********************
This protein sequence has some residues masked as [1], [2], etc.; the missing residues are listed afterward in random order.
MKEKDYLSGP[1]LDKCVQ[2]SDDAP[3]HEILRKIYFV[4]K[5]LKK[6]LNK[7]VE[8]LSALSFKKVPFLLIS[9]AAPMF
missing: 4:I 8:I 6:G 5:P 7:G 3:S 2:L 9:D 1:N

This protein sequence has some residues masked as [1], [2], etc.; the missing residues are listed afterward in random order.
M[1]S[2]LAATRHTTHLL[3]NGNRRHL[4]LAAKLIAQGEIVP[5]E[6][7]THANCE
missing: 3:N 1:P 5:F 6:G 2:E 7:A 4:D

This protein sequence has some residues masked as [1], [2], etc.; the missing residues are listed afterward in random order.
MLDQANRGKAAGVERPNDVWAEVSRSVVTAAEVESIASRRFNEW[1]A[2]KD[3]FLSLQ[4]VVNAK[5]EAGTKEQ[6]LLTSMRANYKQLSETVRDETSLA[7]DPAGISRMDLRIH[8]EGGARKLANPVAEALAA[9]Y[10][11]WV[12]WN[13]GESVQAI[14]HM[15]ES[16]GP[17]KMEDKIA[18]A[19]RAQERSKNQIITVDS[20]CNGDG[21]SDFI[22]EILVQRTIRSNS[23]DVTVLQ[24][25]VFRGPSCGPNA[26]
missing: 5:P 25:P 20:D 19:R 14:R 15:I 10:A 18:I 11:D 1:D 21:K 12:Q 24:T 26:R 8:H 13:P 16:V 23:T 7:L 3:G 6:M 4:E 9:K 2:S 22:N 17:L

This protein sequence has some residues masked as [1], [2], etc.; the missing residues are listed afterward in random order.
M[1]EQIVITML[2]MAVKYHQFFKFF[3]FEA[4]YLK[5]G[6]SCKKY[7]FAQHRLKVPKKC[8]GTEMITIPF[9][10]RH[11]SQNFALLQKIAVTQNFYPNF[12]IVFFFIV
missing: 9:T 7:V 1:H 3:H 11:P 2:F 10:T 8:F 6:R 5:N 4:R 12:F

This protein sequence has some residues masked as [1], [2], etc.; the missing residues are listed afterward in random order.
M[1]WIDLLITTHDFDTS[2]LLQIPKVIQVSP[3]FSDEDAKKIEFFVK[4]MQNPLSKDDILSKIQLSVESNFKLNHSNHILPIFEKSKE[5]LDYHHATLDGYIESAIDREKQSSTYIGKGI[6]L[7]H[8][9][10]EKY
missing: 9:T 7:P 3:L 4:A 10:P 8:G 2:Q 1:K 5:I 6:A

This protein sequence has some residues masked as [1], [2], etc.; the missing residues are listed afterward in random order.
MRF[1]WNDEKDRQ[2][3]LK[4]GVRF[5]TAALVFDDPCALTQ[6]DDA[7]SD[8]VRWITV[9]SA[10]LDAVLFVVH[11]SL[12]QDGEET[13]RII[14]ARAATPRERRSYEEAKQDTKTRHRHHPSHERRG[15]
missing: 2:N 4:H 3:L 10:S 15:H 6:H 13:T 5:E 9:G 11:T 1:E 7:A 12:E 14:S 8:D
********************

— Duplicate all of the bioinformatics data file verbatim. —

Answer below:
This protein sequence has some residues masked as [1], [2], etc.; the missing residues are listed afterward in random order.
MKEKDYLSGP[1]LDKCVQ[2]SDDAP[3]HEILRKIYFV[4]K[5]LKK[6]LNK[7]VE[8]LSALSFKKVPFLLIS[9]AAPMF
missing: 4:I 8:I 6:G 5:P 7:G 3:S 2:L 9:D 1:N

This protein sequence has some residues masked as [1], [2], etc.; the missing residues are listed afterward in random order.
M[1]S[2]LAATRHTTHLL[3]NGNRRHL[4]LAAKLIAQGEIVP[5]E[6][7]THANCE
missing: 3:N 1:P 5:F 6:G 2:E 7:A 4:D

This protein sequence has some residues masked as [1], [2], etc.; the missing residues are listed afterward in random order.
MLDQANRGKAAGVERPNDVWAEVSRSVVTAAEVESIASRRFNEW[1]A[2]KD[3]FLSLQ[4]VVNAK[5]EAGTKEQ[6]LLTSMRANYKQLSETVRDETSLA[7]DPAGISRMDLRIH[8]EGGARKLANPVAEALAA[9]Y[10][11]WV[12]WN[13]GESVQAI[14]HM[15]ES[16]GP[17]KMEDKIA[18]A[19]RAQERSKNQIITVDS[20]CNGDG[21]SDFI[22]EILVQRTIRSNS[23]DVTVLQ[24][25]VFRGPSCGPNA[26]
missing: 5:P 25:P 20:D 19:R 14:R 15:I 10:A 18:I 11:D 1:D 21:K 12:Q 24:T 26:R 8:H 13:P 16:V 23:T 7:L 3:G 6:M 4:E 9:K 2:S 22:N 17:L

This protein sequence has some residues masked as [1], [2], etc.; the missing residues are listed afterward in random order.
M[1]EQIVITML[2]MAVKYHQFFKFF[3]FEA[4]YLK[5]G[6]SCKKY[7]FAQHRLKVPKKC[8]GTEMITIPF[9][10]RH[11]SQNFALLQKIAVTQNFYPNF[12]IVFFFIV
missing: 9:T 7:V 1:H 3:H 11:P 2:F 10:T 8:F 6:R 5:N 4:R 12:F

This protein sequence has some residues masked as [1], [2], etc.; the missing residues are listed afterward in random order.
M[1]WIDLLITTHDFDTS[2]LLQIPKVIQVSP[3]FSDEDAKKIEFFVK[4]MQNPLSKDDILSKIQLSVESNFKLNHSNHILPIFEKSKE[5]LDYHHATLDGYIESAIDREKQSSTYIGKGI[6]L[7]H[8][9][10]EKY
missing: 9:T 7:P 3:L 4:A 10:P 8:G 2:Q 1:K 5:I 6:A

This protein sequence has some residues masked as [1], [2], etc.; the missing residues are listed afterward in random order.
MRF[1]WNDEKDRQ[2][3]LK[4]GVRF[5]TAALVFDDPCALTQ[6]DDA[7]SD[8]VRWITV[9]SA[10]LDAVLFVVH[11]SL[12]QDGEET[13]RII[14]ARAATPRERRSYEEAKQDTKTRHRHHPSHERRG[15]
missing: 2:N 4:H 3:L 10:S 15:H 6:H 13:T 5:E 9:G 11:T 1:E 7:A 12:E 14:S 8:D